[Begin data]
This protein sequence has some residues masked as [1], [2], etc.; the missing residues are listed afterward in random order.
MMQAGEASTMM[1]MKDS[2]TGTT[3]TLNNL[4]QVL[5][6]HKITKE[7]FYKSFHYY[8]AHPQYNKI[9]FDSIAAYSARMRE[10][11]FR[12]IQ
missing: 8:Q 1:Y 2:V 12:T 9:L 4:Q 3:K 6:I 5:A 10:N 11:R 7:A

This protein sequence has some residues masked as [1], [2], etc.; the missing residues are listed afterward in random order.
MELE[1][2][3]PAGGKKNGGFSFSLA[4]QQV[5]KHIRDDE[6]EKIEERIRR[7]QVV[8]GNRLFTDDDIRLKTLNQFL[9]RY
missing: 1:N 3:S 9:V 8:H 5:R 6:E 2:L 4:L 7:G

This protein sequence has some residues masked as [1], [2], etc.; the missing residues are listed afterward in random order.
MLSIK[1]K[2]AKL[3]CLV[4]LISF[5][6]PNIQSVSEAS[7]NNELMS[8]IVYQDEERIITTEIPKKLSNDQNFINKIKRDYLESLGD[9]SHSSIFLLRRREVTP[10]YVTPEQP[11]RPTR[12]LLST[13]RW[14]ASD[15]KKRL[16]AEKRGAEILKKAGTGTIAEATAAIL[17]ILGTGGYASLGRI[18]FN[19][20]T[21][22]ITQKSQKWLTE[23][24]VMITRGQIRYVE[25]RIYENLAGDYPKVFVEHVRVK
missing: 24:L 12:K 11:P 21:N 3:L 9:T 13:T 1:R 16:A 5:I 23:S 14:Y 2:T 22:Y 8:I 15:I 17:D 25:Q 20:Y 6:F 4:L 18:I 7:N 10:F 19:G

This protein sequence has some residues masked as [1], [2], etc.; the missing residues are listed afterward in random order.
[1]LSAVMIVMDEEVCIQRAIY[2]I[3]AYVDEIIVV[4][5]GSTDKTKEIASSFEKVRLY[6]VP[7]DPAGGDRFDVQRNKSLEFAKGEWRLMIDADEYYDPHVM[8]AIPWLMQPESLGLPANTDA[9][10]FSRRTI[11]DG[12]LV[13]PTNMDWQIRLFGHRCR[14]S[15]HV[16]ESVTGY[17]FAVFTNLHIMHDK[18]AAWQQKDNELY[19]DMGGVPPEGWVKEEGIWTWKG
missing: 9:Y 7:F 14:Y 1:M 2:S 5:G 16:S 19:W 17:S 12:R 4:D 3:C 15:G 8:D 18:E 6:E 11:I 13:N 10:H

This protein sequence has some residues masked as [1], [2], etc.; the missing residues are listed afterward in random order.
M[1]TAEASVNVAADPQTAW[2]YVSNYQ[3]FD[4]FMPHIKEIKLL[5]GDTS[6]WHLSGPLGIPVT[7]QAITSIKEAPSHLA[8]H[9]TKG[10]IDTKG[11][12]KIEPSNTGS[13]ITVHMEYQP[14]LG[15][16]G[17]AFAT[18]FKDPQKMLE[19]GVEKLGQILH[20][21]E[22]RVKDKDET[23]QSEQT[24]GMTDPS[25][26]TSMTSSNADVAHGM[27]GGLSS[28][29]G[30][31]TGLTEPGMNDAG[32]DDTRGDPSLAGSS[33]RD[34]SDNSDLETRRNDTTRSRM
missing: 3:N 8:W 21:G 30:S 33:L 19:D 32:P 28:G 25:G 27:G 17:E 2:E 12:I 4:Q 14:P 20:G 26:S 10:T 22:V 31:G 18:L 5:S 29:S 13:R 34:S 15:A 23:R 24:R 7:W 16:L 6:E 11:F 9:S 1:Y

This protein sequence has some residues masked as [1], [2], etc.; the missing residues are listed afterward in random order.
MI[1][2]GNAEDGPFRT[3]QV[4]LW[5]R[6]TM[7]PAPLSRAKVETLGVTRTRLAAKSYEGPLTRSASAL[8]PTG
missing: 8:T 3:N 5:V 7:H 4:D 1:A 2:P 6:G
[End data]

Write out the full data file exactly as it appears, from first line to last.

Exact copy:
This protein sequence has some residues masked as [1], [2], etc.; the missing residues are listed afterward in random order.
MMQAGEASTMM[1]MKDS[2]TGTT[3]TLNNL[4]QVL[5][6]HKITKE[7]FYKSFHYY[8]AHPQYNKI[9]FDSIAAYSARMRE[10][11]FR[12]IQ
missing: 8:Q 1:Y 2:V 12:T 9:L 4:Q 3:K 6:I 5:A 10:N 11:R 7:A

This protein sequence has some residues masked as [1], [2], etc.; the missing residues are listed afterward in random order.
MELE[1][2][3]PAGGKKNGGFSFSLA[4]QQV[5]KHIRDDE[6]EKIEERIRR[7]QVV[8]GNRLFTDDDIRLKTLNQFL[9]RY
missing: 1:N 3:S 9:V 8:H 5:R 6:E 2:L 4:L 7:G

This protein sequence has some residues masked as [1], [2], etc.; the missing residues are listed afterward in random order.
MLSIK[1]K[2]AKL[3]CLV[4]LISF[5][6]PNIQSVSEAS[7]NNELMS[8]IVYQDEERIITTEIPKKLSNDQNFINKIKRDYLESLGD[9]SHSSIFLLRRREVTP[10]YVTPEQP[11]RPTR[12]LLST[13]RW[14]ASD[15]KKRL[16]AEKRGAEILKKAGTGTIAEATAAIL[17]ILGTGGYASLGRI[18]FN[19][20]T[21][22]ITQKSQKWLTE[23][24]VMITRGQIRYVE[25]RIYENLAGDYPKVFVEHVRVK
missing: 24:L 12:K 11:P 21:N 3:L 9:T 13:T 1:R 16:A 5:I 23:S 14:Y 2:T 22:Y 8:I 15:I 17:D 25:Q 20:Y 6:F 4:L 18:I 7:N 10:F 19:G

This protein sequence has some residues masked as [1], [2], etc.; the missing residues are listed afterward in random order.
[1]LSAVMIVMDEEVCIQRAIY[2]I[3]AYVDEIIVV[4][5]GSTDKTKEIASSFEKVRLY[6]VP[7]DPAGGDRFDVQRNKSLEFAKGEWRLMIDADEYYDPHVM[8]AIPWLMQPESLGLPANTDA[9][10]FSRRTI[11]DG[12]LV[13]PTNMDWQIRLFGHRCR[14]S[15]HV[16]ESVTGY[17]FAVFTNLHIMHDK[18]AAWQQKDNELY[19]DMGGVPPEGWVKEEGIWTWKG
missing: 9:Y 7:F 14:Y 1:M 2:S 5:G 16:S 19:W 17:S 12:R 4:D 3:C 15:G 8:D 18:E 6:E 11:I 13:N 10:H

This protein sequence has some residues masked as [1], [2], etc.; the missing residues are listed afterward in random order.
M[1]TAEASVNVAADPQTAW[2]YVSNYQ[3]FD[4]FMPHIKEIKLL[5]GDTS[6]WHLSGPLGIPVT[7]QAITSIKEAPSHLA[8]H[9]TKG[10]IDTKG[11][12]KIEPSNTGS[13]ITVHMEYQP[14]LG[15][16]G[17]AFAT[18]FKDPQKMLE[19]GVEKLGQILH[20][21]E[22]RVKDKDET[23]QSEQT[24]GMTDPS[25][26]TSMTSSNADVAHGM[27]GGLSS[28][29]G[30][31]TGLTEPGMNDAG[32]DDTRGDPSLAGSS[33]RD[34]SDNSDLETRRNDTTRSRM
missing: 3:N 8:W 21:G 30:S 33:L 19:D 32:P 28:G 25:G 27:G 17:E 2:E 12:I 4:Q 14:P 20:G 26:S 10:T 22:V 31:G 18:L 5:S 29:S 13:R 34:S 15:A 23:R 24:R 7:W 16:L 6:E 11:F 9:S 1:Y

This protein sequence has some residues masked as [1], [2], etc.; the missing residues are listed afterward in random order.
MI[1][2]GNAEDGPFRT[3]QV[4]LW[5]R[6]TM[7]PAPLSRAKVETLGVTRTRLAAKSYEGPLTRSASAL[8]PTG
missing: 8:T 3:N 5:V 7:H 4:D 1:A 2:P 6:G